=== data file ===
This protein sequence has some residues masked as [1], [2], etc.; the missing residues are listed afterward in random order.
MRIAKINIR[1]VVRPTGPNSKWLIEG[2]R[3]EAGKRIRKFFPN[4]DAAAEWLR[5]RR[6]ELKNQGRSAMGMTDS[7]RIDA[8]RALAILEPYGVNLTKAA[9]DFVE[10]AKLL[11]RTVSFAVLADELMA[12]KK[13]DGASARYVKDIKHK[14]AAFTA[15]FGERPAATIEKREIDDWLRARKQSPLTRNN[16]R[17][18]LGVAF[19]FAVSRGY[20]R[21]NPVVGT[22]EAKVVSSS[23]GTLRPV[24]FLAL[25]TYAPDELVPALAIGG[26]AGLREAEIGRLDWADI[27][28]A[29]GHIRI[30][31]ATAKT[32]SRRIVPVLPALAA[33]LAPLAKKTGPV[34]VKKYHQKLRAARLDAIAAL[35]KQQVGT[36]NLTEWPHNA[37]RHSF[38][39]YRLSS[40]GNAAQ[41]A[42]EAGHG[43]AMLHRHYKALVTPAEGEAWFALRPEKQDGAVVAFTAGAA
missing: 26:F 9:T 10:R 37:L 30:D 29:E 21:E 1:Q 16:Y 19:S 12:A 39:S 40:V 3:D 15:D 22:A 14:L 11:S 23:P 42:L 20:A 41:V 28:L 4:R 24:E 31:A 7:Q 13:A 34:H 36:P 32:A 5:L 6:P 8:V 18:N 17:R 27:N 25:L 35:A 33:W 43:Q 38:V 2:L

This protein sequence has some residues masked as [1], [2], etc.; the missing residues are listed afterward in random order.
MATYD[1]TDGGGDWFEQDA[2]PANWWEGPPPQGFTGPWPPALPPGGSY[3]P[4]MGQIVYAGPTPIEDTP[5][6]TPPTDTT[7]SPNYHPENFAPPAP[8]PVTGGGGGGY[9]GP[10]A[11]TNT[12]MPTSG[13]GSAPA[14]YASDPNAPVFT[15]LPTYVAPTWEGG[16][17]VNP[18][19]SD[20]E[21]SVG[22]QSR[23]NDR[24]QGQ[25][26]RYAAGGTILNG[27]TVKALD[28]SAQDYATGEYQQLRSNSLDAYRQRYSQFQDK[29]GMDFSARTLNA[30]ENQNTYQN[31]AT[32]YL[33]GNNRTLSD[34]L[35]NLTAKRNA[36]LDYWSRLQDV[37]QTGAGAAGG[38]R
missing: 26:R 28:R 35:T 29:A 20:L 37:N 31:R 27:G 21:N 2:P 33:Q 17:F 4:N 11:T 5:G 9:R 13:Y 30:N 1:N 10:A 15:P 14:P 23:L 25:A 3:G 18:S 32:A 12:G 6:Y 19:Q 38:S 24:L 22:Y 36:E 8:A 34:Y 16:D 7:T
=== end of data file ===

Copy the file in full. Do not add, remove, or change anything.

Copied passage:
This protein sequence has some residues masked as [1], [2], etc.; the missing residues are listed afterward in random order.
MRIAKINIR[1]VVRPTGPNSKWLIEG[2]R[3]EAGKRIRKFFPN[4]DAAAEWLR[5]RR[6]ELKNQGRSAMGMTDS[7]RIDA[8]RALAILEPYGVNLTKAA[9]DFVE[10]AKLL[11]RTVSFAVLADELMA[12]KK[13]DGASARYVKDIKHK[14]AAFTA[15]FGERPAATIEKREIDDWLRARKQSPLTRNN[16]R[17][18]LGVAF[19]FAVSRGY[20]R[21]NPVVGT[22]EAKVVSSS[23]GTLRPV[24]FLAL[25]TYAPDELVPALAIGG[26]AGLREAEIGRLDWADI[27][28]A[29]GHIRI[30][31]ATAKT[32]SRRIVPVLPALAA[33]LAPLAKKTGPV[34]VKKYHQKLRAARLDAIAAL[35]KQQVGT[36]NLTEWPHNA[37]RHSF[38][39]YRLSS[40]GNAAQ[41]A[42]EAGHG[43]AMLHRHYKALVTPAEGEAWFALRPEKQDGAVVAFTAGAA
missing: 26:F 9:T 10:R 37:L 30:D 29:E 21:E 1:Q 16:Y 19:S 12:A 39:S 40:V 3:D 15:D 22:A 14:L 11:S 23:P 42:L 20:A 41:V 28:L 4:R 24:E 31:A 7:Q 13:A 34:H 36:P 32:A 5:L 6:P 8:V 18:N 17:R 27:N 25:L 35:A 33:W 43:Q 38:V 2:L

This protein sequence has some residues masked as [1], [2], etc.; the missing residues are listed afterward in random order.
MATYD[1]TDGGGDWFEQDA[2]PANWWEGPPPQGFTGPWPPALPPGGSY[3]P[4]MGQIVYAGPTPIEDTP[5][6]TPPTDTT[7]SPNYHPENFAPPAP[8]PVTGGGGGGY[9]GP[10]A[11]TNT[12]MPTSG[13]GSAPA[14]YASDPNAPVFT[15]LPTYVAPTWEGG[16][17]VNP[18][19]SD[20]E[21]SVG[22]QSR[23]NDR[24]QGQ[25][26]RYAAGGTILNG[27]TVKALD[28]SAQDYATGEYQQLRSNSLDAYRQRYSQFQDK[29]GMDFSARTLNA[30]ENQNTYQN[31]AT[32]YL[33]GNNRTLSD[34]L[35]NLTAKRNA[36]LDYWSRLQDV[37]QTGAGAAGG[38]R
missing: 26:R 28:R 35:T 29:A 20:L 37:N 31:R 27:G 21:N 2:P 33:Q 17:F 4:N 11:T 5:G 9:R 13:Y 30:N 1:N 10:A 15:P 14:P 23:L 25:A 3:G 18:S 32:A 12:G 6:Y 19:Q 38:S 24:L 22:Y 36:E 8:A 34:Y 16:D 7:T